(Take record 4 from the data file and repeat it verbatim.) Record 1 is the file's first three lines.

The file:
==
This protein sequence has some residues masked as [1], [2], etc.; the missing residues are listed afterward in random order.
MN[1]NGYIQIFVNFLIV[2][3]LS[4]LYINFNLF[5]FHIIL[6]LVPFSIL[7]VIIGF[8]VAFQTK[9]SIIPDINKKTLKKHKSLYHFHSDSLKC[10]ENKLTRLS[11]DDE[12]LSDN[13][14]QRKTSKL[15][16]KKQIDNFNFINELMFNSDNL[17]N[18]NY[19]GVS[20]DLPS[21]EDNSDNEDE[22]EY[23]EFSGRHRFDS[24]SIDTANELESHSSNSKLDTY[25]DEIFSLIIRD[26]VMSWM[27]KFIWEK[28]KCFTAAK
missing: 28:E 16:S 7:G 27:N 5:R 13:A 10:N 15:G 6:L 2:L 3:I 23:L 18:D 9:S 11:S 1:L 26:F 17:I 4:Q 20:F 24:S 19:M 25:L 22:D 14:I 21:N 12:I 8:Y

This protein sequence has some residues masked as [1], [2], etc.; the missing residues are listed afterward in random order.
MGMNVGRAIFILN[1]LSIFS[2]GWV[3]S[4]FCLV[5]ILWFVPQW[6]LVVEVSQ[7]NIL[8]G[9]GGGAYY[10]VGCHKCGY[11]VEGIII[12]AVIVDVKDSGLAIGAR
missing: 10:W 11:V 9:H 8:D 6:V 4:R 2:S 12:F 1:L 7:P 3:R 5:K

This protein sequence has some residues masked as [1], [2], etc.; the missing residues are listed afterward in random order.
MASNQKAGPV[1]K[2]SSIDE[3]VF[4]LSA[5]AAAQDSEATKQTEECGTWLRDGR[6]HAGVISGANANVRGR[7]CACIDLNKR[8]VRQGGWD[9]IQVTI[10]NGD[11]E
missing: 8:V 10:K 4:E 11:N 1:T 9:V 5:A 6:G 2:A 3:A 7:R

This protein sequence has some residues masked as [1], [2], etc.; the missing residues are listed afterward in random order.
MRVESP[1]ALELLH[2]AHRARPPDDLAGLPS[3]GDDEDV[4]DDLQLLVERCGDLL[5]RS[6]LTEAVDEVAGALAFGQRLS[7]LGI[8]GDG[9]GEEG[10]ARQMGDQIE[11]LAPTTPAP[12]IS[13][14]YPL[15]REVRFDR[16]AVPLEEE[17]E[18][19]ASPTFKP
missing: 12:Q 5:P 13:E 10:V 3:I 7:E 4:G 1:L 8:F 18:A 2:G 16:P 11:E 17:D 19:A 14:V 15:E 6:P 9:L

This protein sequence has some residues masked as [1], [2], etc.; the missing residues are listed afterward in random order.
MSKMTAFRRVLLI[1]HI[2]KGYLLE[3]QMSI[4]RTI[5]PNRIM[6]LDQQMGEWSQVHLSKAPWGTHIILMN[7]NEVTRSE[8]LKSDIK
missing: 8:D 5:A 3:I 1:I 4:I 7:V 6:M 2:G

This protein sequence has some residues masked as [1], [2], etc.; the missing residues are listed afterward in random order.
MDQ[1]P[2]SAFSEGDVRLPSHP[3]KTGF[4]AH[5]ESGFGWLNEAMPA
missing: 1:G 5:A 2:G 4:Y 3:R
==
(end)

This protein sequence has some residues masked as [1], [2], etc.; the missing residues are listed afterward in random order.
MRVESP[1]ALELLH[2]AHRARPPDDLAGLPS[3]GDDEDV[4]DDLQLLVERCGDLL[5]RS[6]LTEAVDEVAGALAFGQRLS[7]LGI[8]GDG[9]GEEG[10]ARQMGDQIE[11]LAPTTPAP[12]IS[13][14]YPL[15]REVRFDR[16]AVPLEEE[17]E[18][19]ASPTFKP
missing: 12:Q 5:P 13:E 10:V 3:I 7:E 4:G 1:L 8:F 18:A 2:G 16:P 11:E 17:D 19:A 14:V 15:E 6:P 9:L